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Stefan Kohler

Stefan Kohler

Stefan Kohler is a full-time retoucher. He’s from Germany and likes bacon. In the last years, he built up a broad community around his retouching classes at the Infinite tool’s website. You can follow his work oninstagram.

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7 responses to “Gear Does Matter, But Not How You Thought It Does”

  1. Jim Johnson Avatar
    Jim Johnson

    I teach at university level, and my advice is always the same: Use what you can afford until you are having trouble making the gear do something you want it to do (i.e. take photos in low light). You should never buy gear on what you might want it for later, but for what you need it to do now.

  2. Kay O. Sweaver Avatar
    Kay O. Sweaver

    Whenever I start to feel an episode of GAS I’ll go over to Flickr, Vimeo or 500px and type in T2i which is what I’m still using today. I am regularly blown away by what people are able to do with it and redouble my efforts.

    Then, I borrowed the Pentax 645Z from work this Labor Day weekend and damn. It was revelatory. You really CAN do more with a fancier camera! When I got those shots into Lightroom I couldn’t believe the sharpness, the detail and how much I could push the image before it fell apart. This is cool.

    As soon as I hear of a new technology or feature my mind immediately begins racing, trying to figure out what’s possible now that wasn’t before. Its a fun exercise, but more often than not I return to the basics. Good light. Good composition. Good concept.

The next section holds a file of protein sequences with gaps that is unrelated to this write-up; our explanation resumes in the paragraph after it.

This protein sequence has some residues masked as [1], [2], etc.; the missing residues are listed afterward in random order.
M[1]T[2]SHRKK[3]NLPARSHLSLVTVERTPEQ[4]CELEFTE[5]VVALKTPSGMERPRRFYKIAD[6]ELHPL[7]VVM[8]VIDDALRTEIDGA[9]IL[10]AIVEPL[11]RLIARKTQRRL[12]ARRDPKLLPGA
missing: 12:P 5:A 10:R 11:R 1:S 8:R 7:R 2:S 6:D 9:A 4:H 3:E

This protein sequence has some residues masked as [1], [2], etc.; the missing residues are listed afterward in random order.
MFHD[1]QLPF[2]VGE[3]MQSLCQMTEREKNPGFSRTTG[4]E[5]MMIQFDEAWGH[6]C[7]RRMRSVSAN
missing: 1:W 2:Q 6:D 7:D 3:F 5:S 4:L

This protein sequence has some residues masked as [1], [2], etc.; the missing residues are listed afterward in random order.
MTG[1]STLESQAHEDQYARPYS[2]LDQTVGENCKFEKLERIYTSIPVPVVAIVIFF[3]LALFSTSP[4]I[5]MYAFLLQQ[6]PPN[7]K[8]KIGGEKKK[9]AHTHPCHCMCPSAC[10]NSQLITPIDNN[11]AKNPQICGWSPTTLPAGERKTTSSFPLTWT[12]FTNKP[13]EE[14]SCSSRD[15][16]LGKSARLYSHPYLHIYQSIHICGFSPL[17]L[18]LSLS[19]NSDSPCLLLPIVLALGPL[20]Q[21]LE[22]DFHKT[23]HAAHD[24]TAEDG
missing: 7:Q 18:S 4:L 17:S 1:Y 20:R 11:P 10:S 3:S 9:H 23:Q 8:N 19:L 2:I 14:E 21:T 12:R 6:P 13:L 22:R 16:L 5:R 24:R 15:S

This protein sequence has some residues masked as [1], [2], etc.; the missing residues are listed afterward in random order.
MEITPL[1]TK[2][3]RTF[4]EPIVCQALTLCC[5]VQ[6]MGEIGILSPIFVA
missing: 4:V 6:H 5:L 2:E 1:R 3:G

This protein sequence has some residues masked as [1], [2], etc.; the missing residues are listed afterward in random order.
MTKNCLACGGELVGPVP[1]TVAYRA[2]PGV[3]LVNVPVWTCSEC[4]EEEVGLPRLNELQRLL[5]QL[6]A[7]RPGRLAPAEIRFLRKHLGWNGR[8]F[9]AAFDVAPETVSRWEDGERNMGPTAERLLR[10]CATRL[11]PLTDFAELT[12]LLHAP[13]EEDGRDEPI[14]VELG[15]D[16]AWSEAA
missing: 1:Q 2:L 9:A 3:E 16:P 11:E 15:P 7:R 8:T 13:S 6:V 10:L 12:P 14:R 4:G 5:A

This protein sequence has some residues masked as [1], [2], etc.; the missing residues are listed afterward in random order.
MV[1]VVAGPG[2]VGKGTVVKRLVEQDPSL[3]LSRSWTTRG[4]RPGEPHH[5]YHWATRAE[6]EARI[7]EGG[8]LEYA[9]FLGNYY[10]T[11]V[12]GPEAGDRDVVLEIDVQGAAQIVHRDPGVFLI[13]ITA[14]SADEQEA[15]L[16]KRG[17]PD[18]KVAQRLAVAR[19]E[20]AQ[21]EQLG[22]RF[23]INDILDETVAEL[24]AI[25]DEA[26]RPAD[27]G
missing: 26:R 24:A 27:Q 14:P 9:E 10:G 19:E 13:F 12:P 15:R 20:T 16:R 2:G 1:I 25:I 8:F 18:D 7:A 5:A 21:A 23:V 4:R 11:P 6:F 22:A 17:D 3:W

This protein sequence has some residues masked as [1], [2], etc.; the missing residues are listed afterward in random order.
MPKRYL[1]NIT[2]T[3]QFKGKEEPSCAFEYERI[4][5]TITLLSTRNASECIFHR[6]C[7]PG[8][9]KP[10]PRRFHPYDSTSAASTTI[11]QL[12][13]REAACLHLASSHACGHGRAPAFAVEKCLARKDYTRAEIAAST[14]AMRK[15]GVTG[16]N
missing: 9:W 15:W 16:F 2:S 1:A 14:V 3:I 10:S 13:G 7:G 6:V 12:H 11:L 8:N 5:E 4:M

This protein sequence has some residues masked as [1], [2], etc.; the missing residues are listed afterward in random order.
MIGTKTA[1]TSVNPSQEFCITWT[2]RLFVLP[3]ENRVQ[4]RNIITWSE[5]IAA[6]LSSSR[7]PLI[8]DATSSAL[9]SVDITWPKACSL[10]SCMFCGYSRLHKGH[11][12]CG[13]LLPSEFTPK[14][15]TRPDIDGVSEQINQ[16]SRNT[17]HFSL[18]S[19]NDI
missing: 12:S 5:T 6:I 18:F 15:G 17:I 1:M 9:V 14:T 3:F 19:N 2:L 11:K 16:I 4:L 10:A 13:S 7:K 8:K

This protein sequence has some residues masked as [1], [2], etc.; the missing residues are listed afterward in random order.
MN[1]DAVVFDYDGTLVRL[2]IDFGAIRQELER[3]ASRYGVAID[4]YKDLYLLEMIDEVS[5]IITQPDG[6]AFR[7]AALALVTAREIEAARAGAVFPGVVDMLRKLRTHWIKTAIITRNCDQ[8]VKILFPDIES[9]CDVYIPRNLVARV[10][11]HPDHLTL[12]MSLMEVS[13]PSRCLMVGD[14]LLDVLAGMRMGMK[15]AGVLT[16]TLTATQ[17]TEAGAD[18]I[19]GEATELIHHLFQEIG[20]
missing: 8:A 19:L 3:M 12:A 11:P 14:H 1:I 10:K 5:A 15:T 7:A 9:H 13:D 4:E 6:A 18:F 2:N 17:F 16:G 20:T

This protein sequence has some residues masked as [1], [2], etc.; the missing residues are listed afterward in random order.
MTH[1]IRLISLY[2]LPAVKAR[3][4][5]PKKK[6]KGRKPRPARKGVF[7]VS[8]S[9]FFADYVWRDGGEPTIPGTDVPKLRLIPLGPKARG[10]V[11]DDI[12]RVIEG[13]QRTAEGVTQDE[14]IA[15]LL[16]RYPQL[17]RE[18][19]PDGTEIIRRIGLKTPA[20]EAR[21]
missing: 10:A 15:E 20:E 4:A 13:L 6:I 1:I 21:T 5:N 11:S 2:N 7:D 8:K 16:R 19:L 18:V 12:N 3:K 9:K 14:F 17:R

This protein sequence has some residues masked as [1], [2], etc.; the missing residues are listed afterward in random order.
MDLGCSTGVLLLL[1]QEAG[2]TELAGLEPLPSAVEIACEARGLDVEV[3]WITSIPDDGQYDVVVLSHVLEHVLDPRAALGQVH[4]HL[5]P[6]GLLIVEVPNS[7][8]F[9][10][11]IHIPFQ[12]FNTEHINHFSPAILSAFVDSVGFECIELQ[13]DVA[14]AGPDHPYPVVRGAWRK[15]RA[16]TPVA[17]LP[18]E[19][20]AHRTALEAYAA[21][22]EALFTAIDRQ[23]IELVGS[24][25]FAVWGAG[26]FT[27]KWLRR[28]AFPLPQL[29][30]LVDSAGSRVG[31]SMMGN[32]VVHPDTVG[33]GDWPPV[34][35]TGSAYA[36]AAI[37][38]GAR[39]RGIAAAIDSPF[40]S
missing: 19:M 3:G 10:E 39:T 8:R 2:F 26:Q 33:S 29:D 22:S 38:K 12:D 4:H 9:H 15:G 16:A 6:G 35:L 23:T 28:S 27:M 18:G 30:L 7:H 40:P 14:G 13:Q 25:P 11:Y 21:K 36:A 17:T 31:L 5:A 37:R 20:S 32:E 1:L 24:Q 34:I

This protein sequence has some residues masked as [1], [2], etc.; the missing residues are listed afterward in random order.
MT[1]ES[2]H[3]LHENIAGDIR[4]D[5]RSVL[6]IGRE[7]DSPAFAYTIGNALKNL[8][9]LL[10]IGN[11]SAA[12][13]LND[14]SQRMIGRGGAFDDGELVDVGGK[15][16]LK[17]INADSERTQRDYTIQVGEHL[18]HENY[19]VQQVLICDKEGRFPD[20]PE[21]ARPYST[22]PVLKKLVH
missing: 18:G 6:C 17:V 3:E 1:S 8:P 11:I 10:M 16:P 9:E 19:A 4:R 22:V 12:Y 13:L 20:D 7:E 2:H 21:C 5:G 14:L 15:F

That said I’m really tired of having to adjust off camera speedlites manually. I’m about ready for a set of YN622s. New gadgets are helpful, they can save time and open doors, but chances are you still haven’t unlocked all the potential of your current gear. I know I haven’t.

    1. Kay O. Sweaver Avatar
      Kay O. Sweaver

      P.S.: Stefan, I love both of those example images.

  3. Steven Gotz Avatar
    Steven Gotz

    I could not possibly agree with this more. When I decided to upgrade to a full frame DSLR, going to the Nikon D750 from the Panasonic DMC-GH3, people asked me why. After all, it isn’t the camera, it is the photographer. Oh, yeah? Try letting in enough light, or getting a wide enough shot, with the 2X crop sensor. And sometimes 24MP is better than 16MP. Sometimes.

    I wanted to shoot headshots so I bought some flash and modifiers. More than I needed right away perhaps, but I didn’t want to reach for an Octa and not have it. Or a softbox, or a beauty dish or an umbrella. Each has its own properties. Can I take good portraits without a beauty dish? Sure. But when I want the light to look a certain way, sometimes I need something specific.

    I really enjoyed reading this. I enjoyed it more, I think, because I finally have started to slow down on my GAS. If I was still drooling over the B&H and Adorama ads, it might have just been annoying.

  4. Ralph Hightower Avatar
    Ralph Hightower

    For me, photography is a creative release. Although I bought my first DSLR in December 2013, I also continue to shoot with my film cameras (Canon A-1 bought new in 1980 and Canon F-1N bought used in July 2013). Why? Because they still work and film is still available.
    I am shooting more digital than film, but I will often carry one of the film cameras with the digital. The film cameras offer me options: one is loaded with B&W and the other with color.
    I need to invest in Canon EF lenses since I am currently limited to 24-105mm. With film, my range is 28mm, 50mm, 80-205mm, and 400mm.

  5. akshayjamwal Avatar

    The overwhelming perception by most clients (and non-photographers in general) is something to the tune of, “He/She must have a great camera!”. I suspect this is the way it will always be.

    1. Frank Nazario Avatar
      Frank Nazario

      the sad part of your statement is that it is true… a “display of professional equipment” on a photo shoot to an average or non educated client usually impresses them enough for them to hire that photographer over and over…even if the end product is mediocre… The clients get bragging rights with his friends/colleges/clients… because his photographer rocks with the latest and greatest hardware.